For more than two decades, Dr. Monica M. Pierpan and her husband, Dr. Henry Pierpan, have provided dental care in southeastern North Carolina. They welcome patients to offices in Jacksonville and Hampstead.
Topsail Island & Hampstead
A string of communities dotting the 26-mile-long shore host family businesses that bolster the small-town feel. Think of Topsail as paradise with a simple charm.
Completed in early 2019, a new high rise bridge connecting the mainland of Surf City to Topsail Island, was completed 10 months earlier than planned. This new bridge replaced the old fashioned swing bridge that connected locals and visitors to the island for years. One of the region’s least populated beaches, Topsail Island is void of super high-rise hotels and condominiums. Locals still come to weekend homes that have been in their families for generations. This beach is a favorite day-trip destination thanks to public parking and wooden fishing piers and watermen selling fresh shrimp from coolers on their tailgates.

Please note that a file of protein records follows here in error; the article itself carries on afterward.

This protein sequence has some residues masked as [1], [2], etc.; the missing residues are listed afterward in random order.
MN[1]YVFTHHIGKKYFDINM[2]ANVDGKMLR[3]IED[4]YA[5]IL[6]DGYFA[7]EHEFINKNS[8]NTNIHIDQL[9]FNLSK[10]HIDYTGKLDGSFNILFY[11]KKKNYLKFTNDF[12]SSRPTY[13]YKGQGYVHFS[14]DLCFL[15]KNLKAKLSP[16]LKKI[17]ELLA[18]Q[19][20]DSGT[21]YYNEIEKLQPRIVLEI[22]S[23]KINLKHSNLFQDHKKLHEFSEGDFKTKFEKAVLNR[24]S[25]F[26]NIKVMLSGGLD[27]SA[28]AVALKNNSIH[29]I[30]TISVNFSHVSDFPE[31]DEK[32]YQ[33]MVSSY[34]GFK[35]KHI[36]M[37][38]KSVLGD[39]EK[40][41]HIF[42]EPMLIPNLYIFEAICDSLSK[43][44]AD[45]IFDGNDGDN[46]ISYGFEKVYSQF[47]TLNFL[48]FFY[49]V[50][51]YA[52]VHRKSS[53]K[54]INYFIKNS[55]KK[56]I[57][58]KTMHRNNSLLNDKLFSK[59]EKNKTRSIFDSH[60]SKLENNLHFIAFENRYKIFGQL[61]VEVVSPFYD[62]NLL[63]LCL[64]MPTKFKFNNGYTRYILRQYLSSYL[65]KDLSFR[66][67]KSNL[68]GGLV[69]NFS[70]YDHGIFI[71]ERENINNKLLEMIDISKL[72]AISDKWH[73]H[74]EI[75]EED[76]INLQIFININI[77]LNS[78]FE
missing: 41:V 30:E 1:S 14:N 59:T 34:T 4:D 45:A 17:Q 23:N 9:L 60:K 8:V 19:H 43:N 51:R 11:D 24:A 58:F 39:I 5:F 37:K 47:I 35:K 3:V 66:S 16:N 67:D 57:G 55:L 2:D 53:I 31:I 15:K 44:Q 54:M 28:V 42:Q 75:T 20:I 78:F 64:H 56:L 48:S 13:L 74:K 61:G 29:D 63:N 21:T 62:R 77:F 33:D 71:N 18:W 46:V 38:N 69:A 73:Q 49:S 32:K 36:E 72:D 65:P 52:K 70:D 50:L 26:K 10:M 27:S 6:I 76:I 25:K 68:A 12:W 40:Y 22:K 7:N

Make sure you say the name correctly. It’s not pronounced like the “top-SAIL” on a schooner, although that may be what the island is named after. Rather, local dialect demands “top-SUL.”
Topsail Island is the next barrier island of any significant size north of Wrightsville Beach. The strip is split between the two counties.
Onslow County’s northern half includes the town of North Topsail Beach. You may hear someone call it by the original name, West Onslow Beach. If that happens, you’ll know you’ve encountered a true local. Politicians changed the name when the town incorporated in 1990. Just over the high-rise bridge to the mainland sits Sneads Ferry. The fishing village has sprouted many new homes, but the community maintains its quaint character.
Surf City and Topsail Beach lay in Pender County. The new high rise bridge takes you to Surf City, where you can still shop a little and meet locals at seafood steam bars. Serene Topsail Beach is the island’s southernmost town.
Year-round populations in these towns are small but they swell into the thousands in summer. Yet, the area never feels crowded.